In contrast to Chamilos et al., neither PG nor TE were observed for C. krusei with the three licensed echinocandins, nor were either phenomena observed in this study with rezafungin [9]. The frequency of PG and TE with anidulafungin, caspofungin and micafungin was low in cases of C. glabrata, C. kefyr, and C. lusitaniae (Figure 1) and were completely absent with rezafungin. PG was never observed for C. auris clinical isolates with the exception of the type strain with anidulafungin and caspofungin after 24 h, but 50–100% of our isolates including the type strain exhibited strong TE with all four echinocandins after 48 h (Figure 1 and Table 2).
Neither PG nor TE were observed with rezafungin for “psilosis” group species and C. inconspicua. PG for C. parapsilosis sensu stricto, C. orthopsilosis, and C. metapsilosis was frequently found with caspofungin, and also with micafungin for C. orthopsilosis (Figure 1). For C. inconspicua, the frequency of PG with micafungin and anidulafungin (61.6 and 76.9%, respectively) were markedly higher than with caspofungin (38.5%).
MTS results with anidulafungin and micafungin showed identical results with the BMD test with the exception of C. inconspicua. We observed either clear growth inhibition zones or well-defined visible growth at higher concentrations (PG) or dense growth throughout the elliptic growth inhibition zones (TE) with the tested C. albicans, C. tropicalis strains after 24 or 48 h (Figure 2). In the case of C. dubliniensis, a clear growth inhibition zone was noticed after 24 h with both echinocandins, but after 48 h TE was found with both drugs in 5 of 10 clinical isolates and with the CD36 type strain (Figure 2). C. auris exhibited TE even after 24 h (4 of 10 isolates with both drugs); after 48 h, all tested isolates showed TE with anidulafungin and micafungin (Figure 2). In cases of C. krusei and C. inconspicua, clear growth inhibition zones were observed in all cases.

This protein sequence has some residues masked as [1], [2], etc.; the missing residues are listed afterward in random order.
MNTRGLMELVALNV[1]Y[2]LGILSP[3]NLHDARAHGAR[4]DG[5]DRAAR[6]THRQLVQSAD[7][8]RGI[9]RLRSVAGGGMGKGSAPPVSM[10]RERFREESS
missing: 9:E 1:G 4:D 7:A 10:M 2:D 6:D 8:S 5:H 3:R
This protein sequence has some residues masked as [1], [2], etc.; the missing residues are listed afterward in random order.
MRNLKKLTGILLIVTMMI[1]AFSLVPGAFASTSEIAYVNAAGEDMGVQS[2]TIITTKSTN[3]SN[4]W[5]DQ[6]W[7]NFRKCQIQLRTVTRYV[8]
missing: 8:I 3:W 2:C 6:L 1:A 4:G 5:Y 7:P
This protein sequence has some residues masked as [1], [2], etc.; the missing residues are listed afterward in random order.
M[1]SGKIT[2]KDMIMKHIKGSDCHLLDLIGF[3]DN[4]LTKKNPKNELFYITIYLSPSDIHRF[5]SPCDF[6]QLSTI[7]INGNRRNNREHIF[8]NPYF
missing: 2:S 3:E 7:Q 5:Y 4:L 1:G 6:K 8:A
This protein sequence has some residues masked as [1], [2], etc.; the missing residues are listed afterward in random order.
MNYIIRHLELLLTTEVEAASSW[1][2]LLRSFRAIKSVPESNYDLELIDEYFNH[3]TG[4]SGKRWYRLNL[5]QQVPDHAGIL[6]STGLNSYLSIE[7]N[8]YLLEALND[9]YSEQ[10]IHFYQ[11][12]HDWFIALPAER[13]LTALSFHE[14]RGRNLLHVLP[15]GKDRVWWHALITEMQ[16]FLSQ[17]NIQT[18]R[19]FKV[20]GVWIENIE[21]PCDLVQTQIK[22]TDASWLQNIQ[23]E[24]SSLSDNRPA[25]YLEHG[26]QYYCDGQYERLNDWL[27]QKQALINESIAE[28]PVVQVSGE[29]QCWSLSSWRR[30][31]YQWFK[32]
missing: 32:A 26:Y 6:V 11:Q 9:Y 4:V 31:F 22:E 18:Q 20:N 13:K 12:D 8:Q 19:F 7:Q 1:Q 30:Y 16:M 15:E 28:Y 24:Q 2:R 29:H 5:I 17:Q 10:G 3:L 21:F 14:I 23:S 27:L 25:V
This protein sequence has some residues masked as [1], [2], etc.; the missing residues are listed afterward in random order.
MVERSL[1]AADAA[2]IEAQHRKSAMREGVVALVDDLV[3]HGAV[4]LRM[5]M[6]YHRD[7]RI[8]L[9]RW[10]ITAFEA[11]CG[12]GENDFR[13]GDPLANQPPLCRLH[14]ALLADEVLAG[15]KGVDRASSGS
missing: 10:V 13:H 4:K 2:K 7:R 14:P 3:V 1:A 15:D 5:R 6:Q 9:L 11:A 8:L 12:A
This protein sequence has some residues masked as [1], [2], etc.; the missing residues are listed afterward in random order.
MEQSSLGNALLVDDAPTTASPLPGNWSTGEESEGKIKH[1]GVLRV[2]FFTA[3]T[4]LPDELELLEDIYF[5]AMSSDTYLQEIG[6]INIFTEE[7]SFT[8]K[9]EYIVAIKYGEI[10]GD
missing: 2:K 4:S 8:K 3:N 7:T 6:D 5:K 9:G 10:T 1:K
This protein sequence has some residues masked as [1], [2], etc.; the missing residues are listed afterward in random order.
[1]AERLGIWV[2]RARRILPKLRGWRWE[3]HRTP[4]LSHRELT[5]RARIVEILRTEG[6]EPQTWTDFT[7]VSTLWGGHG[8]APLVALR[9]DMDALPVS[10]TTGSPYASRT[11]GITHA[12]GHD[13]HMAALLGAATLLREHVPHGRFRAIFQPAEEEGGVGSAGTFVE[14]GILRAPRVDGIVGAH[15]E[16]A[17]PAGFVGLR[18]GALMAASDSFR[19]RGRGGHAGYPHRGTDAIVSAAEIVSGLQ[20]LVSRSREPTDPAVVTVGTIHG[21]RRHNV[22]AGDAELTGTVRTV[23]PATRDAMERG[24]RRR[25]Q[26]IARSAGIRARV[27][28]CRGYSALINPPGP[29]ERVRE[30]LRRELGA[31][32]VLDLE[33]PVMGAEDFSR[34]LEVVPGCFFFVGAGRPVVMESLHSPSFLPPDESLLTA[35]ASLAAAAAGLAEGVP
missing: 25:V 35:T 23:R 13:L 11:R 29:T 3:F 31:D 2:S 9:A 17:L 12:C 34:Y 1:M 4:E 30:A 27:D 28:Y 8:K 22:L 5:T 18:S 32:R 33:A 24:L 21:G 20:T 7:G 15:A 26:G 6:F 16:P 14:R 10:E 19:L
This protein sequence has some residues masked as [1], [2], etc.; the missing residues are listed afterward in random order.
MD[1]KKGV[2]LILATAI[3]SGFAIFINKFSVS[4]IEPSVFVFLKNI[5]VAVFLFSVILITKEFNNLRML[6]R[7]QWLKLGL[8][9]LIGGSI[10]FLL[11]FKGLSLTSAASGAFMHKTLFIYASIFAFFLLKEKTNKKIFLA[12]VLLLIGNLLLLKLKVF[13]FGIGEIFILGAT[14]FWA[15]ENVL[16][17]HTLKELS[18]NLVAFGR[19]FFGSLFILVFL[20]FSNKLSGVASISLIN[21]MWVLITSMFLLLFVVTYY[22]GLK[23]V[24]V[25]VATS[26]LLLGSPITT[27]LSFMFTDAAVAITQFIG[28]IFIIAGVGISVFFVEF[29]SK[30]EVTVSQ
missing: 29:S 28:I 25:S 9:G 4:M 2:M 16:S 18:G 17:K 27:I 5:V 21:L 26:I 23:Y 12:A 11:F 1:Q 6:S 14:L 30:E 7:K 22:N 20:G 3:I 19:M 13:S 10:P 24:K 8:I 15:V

4. Discussion

Paradoxical growth with the three licensed echinocandins has been detected with C. tropicalis, C. albicans, C. parapsilosis, C. krusei, C. dubliniensis and C. auris using both CLSI and EUCAST BMD methods [9,10,11,12,13,20]. These previous studies showed that PG is echinocandin-, species-, isolate- and medium-dependent. However, the frequency of PG was evaluated under highly variable conditions. For example, EUCAST uses a 100-fold higher starting inoculum compared to CLSI and spectrophotometric reading, and the incubation time used by different researchers varied from 24 to 120 h. Moreover, variation in the quality of microtiter plates used in the BMD tests may impact assessment of the PG frequency across studies [9,10,11,12,13,17,20]. Data about echinocandin-induced TE against Candida species are scant, in part because MIC values have been read after 24 h, as recommended by both CLSI and EUCAST methods for more than 10 years, and TE is typically observed after 48 h [11,13,19].